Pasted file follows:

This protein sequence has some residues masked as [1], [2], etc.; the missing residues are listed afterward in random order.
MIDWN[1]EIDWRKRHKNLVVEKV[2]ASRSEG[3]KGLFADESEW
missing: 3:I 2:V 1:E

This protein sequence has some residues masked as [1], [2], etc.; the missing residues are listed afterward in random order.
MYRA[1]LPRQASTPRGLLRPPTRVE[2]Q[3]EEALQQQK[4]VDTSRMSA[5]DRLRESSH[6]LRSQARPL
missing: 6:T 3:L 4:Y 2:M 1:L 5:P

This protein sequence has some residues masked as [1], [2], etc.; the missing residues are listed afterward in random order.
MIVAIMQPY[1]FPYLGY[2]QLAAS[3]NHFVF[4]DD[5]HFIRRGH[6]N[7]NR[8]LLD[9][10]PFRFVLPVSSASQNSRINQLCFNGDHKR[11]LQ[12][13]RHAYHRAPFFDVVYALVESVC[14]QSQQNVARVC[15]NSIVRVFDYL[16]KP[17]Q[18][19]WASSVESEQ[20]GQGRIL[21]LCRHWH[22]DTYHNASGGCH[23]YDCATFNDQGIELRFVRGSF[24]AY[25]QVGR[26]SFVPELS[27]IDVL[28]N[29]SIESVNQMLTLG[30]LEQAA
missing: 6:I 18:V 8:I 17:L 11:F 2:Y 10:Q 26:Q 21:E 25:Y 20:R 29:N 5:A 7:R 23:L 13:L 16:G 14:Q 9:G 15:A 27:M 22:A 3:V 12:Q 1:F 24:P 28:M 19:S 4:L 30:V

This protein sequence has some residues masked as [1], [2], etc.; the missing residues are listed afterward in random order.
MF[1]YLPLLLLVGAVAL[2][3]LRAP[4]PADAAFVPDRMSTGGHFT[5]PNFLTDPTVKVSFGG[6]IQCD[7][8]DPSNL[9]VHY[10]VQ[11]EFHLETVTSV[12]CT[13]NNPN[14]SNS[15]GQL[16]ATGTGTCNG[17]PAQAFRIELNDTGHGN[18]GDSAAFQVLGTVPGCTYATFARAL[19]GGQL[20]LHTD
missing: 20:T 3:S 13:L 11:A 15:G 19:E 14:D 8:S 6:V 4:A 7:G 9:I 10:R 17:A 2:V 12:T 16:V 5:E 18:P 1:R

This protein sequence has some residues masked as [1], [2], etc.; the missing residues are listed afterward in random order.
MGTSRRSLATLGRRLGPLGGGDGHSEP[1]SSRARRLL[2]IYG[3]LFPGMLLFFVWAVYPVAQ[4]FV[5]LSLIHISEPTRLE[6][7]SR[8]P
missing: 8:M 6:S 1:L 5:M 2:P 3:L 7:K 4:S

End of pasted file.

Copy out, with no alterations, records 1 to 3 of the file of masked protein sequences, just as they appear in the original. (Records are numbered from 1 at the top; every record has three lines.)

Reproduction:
This protein sequence has some residues masked as [1], [2], etc.; the missing residues are listed afterward in random order.
MIDWN[1]EIDWRKRHKNLVVEKV[2]ASRSEG[3]KGLFADESEW
missing: 3:I 2:V 1:E

This protein sequence has some residues masked as [1], [2], etc.; the missing residues are listed afterward in random order.
MYRA[1]LPRQASTPRGLLRPPTRVE[2]Q[3]EEALQQQK[4]VDTSRMSA[5]DRLRESSH[6]LRSQARPL
missing: 6:T 3:L 4:Y 2:M 1:L 5:P

This protein sequence has some residues masked as [1], [2], etc.; the missing residues are listed afterward in random order.
MIVAIMQPY[1]FPYLGY[2]QLAAS[3]NHFVF[4]DD[5]HFIRRGH[6]N[7]NR[8]LLD[9][10]PFRFVLPVSSASQNSRINQLCFNGDHKR[11]LQ[12][13]RHAYHRAPFFDVVYALVESVC[14]QSQQNVARVC[15]NSIVRVFDYL[16]KP[17]Q[18][19]WASSVESEQ[20]GQGRIL[21]LCRHWH[22]DTYHNASGGCH[23]YDCATFNDQGIELRFVRGSF[24]AY[25]QVGR[26]SFVPELS[27]IDVL[28]N[29]SIESVNQMLTLG[30]LEQAA
missing: 6:I 18:V 8:I 17:L 11:F 2:Y 10:Q 26:Q 21:E 25:Y 20:R 29:N 5:A 7:R 23:L 13:L 16:G 14:Q 9:G 15:A 27:M 22:A 3:V 12:Q 1:F 24:P 28:M 19:S 4:L 30:V